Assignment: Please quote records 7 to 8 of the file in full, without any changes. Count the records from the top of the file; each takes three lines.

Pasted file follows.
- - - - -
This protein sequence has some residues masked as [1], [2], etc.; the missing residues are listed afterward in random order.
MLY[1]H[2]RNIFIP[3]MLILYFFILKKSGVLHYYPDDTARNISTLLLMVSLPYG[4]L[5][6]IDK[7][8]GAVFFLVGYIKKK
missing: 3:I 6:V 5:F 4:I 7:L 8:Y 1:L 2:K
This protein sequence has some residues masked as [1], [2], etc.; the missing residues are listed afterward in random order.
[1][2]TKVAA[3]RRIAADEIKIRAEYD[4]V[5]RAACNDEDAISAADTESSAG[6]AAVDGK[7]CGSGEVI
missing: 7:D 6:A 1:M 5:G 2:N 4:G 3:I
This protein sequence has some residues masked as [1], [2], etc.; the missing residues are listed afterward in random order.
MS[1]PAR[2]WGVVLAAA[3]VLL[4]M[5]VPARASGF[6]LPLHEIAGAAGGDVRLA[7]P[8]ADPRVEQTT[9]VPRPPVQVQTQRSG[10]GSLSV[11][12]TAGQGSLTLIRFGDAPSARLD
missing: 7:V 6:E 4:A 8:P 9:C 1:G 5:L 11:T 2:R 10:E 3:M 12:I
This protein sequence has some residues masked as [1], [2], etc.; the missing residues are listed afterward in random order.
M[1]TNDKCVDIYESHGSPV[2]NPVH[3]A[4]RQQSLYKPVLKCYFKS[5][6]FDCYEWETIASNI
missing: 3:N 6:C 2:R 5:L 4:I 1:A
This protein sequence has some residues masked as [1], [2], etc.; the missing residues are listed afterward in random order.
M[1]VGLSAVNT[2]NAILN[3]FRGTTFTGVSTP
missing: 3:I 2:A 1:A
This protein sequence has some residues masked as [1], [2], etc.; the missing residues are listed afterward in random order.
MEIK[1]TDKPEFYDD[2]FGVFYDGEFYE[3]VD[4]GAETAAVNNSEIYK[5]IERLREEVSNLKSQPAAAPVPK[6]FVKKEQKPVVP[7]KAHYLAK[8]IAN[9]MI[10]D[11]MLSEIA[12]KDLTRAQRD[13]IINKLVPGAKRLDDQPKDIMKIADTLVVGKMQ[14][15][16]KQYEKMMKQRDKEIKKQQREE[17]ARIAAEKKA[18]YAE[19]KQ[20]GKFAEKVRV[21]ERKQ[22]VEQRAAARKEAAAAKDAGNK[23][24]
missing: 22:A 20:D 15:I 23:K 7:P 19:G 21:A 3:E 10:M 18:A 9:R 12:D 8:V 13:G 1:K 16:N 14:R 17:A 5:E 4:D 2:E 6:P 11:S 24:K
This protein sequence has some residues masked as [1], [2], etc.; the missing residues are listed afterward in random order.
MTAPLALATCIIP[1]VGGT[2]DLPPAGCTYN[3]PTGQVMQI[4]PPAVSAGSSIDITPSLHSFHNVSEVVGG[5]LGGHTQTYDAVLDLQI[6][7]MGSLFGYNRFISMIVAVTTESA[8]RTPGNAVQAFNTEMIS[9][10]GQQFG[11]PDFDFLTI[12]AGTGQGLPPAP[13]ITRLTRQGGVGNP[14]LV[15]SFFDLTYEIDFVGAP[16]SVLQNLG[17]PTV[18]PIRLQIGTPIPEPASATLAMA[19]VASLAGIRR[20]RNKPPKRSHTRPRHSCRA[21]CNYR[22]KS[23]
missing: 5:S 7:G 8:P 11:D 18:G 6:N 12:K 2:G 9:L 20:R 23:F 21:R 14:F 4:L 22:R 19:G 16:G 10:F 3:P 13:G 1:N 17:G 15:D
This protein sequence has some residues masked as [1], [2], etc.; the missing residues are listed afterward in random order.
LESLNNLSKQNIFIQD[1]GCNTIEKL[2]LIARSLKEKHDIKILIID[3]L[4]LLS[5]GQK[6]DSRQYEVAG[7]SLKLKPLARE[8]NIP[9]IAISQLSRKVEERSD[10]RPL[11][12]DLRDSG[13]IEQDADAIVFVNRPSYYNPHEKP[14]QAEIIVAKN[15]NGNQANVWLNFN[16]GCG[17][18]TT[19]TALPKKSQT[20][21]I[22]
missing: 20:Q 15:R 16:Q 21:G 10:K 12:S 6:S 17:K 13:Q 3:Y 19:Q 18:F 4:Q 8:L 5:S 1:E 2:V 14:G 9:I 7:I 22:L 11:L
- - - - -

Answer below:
This protein sequence has some residues masked as [1], [2], etc.; the missing residues are listed afterward in random order.
MTAPLALATCIIP[1]VGGT[2]DLPPAGCTYN[3]PTGQVMQI[4]PPAVSAGSSIDITPSLHSFHNVSEVVGG[5]LGGHTQTYDAVLDLQI[6][7]MGSLFGYNRFISMIVAVTTESA[8]RTPGNAVQAFNTEMIS[9][10]GQQFG[11]PDFDFLTI[12]AGTGQGLPPAP[13]ITRLTRQGGVGNP[14]LV[15]SFFDLTYEIDFVGAP[16]SVLQNLG[17]PTV[18]PIRLQIGTPIPEPASATLAMA[19]VASLAGIRR[20]RNKPPKRSHTRPRHSCRA[21]CNYR[22]KS[23]
missing: 5:S 7:G 8:P 11:D 18:G 6:N 12:K 2:G 9:L 20:R 23:F 21:R 14:F 4:L 22:R 19:G 16:G 10:F 3:P 13:G 1:N 17:G 15:D
This protein sequence has some residues masked as [1], [2], etc.; the missing residues are listed afterward in random order.
LESLNNLSKQNIFIQD[1]GCNTIEKL[2]LIARSLKEKHDIKILIID[3]L[4]LLS[5]GQK[6]DSRQYEVAG[7]SLKLKPLARE[8]NIP[9]IAISQLSRKVEERSD[10]RPL[11][12]DLRDSG[13]IEQDADAIVFVNRPSYYNPHEKP[14]QAEIIVAKN[15]NGNQANVWLNFN[16]GCG[17][18]TT[19]TALPKKSQT[20][21]I[22]
missing: 20:Q 15:R 16:Q 21:G 10:K 12:S 6:S 17:K 13:Q 3:Y 19:Q 18:F 4:Q 8:L 5:S 1:E 2:V 14:G 9:I 7:I 22:L 11:L